News University – This resource from Poynter, while geared toward professional journalists, is available to anyone doing similar work. News U offers very affordable courses and webinars (priced right for even higher ed!) covering topics that range from video production to photo editing to news writing to introductory jQuery.
Adam Westbrook – This UK-based multimedia journalist is a go-to resource for learning doing video and multimedia work on a budget and a smart thinker on the future of online journalism. He offers a free ebook, “6×6,” that gives advice on the different skillsets that the next generation of multimedia journalist will need.
“New Rules of Marketing and PR” – It’s no secret that I am a David Meerman Scott fangirl, but this book really lays out the fundamental approach to online marketing and communications in a real-time, web-centric environment. Consider it your textbook.
College Web Editor Survey: State of Print and Electronic Publications in Higher Ed – This survey by Karine Joly, released in December 2010, provides some interesting context for online higher ed publications against their print counterparts, with some thoughts on the shift to digital and how to have web and print complement one another.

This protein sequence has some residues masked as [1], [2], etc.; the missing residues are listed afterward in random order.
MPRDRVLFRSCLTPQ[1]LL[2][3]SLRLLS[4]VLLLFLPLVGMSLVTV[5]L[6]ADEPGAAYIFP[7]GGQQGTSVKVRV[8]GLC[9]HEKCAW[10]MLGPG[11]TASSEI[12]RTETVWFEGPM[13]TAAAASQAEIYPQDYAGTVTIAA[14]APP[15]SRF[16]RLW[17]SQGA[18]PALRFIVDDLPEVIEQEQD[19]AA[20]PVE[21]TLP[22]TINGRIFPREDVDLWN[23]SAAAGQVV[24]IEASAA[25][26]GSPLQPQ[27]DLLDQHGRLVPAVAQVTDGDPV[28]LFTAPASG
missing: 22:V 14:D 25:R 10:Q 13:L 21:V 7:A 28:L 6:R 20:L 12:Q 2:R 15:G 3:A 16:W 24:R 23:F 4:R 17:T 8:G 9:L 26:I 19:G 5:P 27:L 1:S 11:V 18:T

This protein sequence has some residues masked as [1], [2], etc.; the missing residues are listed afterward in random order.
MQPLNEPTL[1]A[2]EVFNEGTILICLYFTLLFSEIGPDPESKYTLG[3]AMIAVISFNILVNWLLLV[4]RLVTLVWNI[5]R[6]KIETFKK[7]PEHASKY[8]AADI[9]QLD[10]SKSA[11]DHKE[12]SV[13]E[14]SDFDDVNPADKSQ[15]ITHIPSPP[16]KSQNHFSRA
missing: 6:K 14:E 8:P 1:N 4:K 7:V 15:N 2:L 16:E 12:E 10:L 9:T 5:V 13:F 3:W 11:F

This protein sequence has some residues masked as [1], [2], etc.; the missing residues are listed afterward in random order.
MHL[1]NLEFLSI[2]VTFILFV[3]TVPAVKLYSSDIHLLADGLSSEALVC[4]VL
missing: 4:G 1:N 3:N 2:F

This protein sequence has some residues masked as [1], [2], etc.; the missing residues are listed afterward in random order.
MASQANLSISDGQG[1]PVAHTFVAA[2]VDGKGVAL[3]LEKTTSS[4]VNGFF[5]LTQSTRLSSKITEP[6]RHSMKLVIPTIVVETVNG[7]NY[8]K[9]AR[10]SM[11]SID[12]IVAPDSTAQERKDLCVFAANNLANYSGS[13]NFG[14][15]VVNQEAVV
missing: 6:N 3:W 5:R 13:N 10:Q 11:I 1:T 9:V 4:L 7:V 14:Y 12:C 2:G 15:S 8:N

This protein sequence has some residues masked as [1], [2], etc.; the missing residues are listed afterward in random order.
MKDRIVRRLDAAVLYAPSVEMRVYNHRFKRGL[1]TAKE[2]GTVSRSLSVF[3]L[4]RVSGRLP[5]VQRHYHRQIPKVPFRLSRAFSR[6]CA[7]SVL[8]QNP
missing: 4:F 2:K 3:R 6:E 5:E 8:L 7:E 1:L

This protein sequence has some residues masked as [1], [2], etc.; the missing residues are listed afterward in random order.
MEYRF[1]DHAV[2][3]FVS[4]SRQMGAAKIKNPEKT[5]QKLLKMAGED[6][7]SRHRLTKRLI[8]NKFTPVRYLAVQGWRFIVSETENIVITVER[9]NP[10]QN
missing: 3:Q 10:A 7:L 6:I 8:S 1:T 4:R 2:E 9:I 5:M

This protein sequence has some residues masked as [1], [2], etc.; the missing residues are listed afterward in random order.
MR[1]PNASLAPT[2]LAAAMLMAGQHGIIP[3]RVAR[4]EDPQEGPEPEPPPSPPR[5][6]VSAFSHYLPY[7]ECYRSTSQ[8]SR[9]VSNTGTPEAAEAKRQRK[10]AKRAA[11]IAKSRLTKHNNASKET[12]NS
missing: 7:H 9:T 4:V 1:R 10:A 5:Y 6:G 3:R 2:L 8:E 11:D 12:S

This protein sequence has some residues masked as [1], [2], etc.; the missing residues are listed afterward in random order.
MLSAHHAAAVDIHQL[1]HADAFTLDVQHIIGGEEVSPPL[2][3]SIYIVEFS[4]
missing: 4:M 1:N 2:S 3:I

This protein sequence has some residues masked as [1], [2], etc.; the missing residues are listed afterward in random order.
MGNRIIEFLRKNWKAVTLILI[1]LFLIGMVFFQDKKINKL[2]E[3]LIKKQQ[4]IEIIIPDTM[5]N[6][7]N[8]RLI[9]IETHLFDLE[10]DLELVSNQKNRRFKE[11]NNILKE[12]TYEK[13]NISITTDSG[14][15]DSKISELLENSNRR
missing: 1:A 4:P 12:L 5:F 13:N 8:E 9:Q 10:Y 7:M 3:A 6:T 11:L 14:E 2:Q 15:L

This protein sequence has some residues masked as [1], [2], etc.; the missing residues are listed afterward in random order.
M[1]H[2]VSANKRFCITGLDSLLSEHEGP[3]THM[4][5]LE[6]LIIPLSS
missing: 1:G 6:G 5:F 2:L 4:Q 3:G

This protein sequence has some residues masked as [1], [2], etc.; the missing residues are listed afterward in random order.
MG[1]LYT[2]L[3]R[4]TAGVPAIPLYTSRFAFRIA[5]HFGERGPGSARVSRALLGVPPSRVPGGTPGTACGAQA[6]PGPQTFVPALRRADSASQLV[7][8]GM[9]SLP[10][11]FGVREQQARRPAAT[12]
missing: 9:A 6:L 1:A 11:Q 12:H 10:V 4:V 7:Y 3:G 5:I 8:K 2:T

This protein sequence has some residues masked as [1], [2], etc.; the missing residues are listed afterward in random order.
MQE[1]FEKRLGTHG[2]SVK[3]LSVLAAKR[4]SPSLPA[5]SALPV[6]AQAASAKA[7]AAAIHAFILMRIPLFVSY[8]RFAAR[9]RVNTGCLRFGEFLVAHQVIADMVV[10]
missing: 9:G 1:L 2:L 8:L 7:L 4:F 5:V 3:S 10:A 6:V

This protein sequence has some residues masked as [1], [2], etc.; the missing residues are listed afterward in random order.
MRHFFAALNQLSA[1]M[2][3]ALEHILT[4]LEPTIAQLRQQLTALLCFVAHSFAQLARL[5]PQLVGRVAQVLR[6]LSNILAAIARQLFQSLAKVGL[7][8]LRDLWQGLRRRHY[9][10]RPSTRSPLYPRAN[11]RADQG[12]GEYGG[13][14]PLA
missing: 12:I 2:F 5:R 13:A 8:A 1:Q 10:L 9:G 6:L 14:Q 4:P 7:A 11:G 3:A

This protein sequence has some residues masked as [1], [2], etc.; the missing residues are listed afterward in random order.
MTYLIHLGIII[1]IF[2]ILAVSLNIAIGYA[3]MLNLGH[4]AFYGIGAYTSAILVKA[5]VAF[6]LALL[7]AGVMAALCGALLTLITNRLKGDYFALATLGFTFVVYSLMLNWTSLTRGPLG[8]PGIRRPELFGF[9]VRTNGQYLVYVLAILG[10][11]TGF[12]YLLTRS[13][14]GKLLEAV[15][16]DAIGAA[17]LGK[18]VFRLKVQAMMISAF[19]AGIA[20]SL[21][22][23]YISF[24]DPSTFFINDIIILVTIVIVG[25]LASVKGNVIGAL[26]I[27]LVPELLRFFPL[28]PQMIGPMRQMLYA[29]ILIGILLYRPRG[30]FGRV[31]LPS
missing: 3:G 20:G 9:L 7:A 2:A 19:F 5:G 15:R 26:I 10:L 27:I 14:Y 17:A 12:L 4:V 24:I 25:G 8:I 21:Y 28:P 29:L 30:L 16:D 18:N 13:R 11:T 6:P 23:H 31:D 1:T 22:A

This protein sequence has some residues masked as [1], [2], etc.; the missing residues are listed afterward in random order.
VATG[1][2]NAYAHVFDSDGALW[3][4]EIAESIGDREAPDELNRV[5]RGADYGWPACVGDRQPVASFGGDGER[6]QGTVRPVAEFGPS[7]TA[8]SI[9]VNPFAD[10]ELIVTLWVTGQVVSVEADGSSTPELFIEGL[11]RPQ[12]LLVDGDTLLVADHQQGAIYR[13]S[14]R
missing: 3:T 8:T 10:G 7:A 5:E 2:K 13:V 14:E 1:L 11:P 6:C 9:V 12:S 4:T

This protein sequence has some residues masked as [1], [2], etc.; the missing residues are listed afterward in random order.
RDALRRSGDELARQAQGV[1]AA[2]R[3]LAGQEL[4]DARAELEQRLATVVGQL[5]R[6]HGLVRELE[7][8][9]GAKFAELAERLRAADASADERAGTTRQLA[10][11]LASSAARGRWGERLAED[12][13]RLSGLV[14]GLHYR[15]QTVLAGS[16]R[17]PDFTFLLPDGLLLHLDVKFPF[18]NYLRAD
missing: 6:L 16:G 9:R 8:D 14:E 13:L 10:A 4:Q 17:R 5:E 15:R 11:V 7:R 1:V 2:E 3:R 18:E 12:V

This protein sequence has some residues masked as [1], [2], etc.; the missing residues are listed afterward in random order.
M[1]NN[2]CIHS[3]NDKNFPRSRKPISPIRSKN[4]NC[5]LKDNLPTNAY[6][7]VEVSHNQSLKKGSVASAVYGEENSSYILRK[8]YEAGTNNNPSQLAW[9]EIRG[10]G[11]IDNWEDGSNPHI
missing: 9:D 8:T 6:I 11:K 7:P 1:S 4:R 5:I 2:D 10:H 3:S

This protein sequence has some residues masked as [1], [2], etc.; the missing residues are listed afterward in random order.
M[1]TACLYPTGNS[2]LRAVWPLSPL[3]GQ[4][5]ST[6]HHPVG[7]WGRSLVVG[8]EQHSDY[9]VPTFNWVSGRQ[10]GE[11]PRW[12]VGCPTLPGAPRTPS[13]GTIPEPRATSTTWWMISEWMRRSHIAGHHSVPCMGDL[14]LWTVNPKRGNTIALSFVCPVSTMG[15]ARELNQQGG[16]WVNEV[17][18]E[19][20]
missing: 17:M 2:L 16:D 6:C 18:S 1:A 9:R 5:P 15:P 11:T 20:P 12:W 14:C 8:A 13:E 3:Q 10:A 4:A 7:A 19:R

Leadership Lessons – Amy Mengel of ReadMedia recently launched a monthly series of interviews with higher ed public relations professionals. On the first episode, Jill Jess – associate director of news and media relations at the University of Kansas — discussed her transition to higher ed PR from journalism.
10,000 Words – This blog focuses on the intersection between journalism and technology, always sharing links to cool tools and pointers on emerging trends. The creator, Mark Luckie, now with the Washington Post, also wrote the great book “The Digital Journalist’s Handbook.”
Nieman Lab – This blog, a project of the Nieman Foundation at Harvard, explores journalism in the internet age.
PBS MediaShift – Presenting itself as “your guide to the digital media revolution,” covers everything from social media to online privacy to mobile to ebooks.
“Producing Online News: New Tools, Stronger Stories” – This textbook is authored by Ryan Thornburg, an assistant professor of journalism at UNC-Chapel Hill and a great thinker on the future of news.
What else? I love talking about this stuff, so let’s keep the conversation going!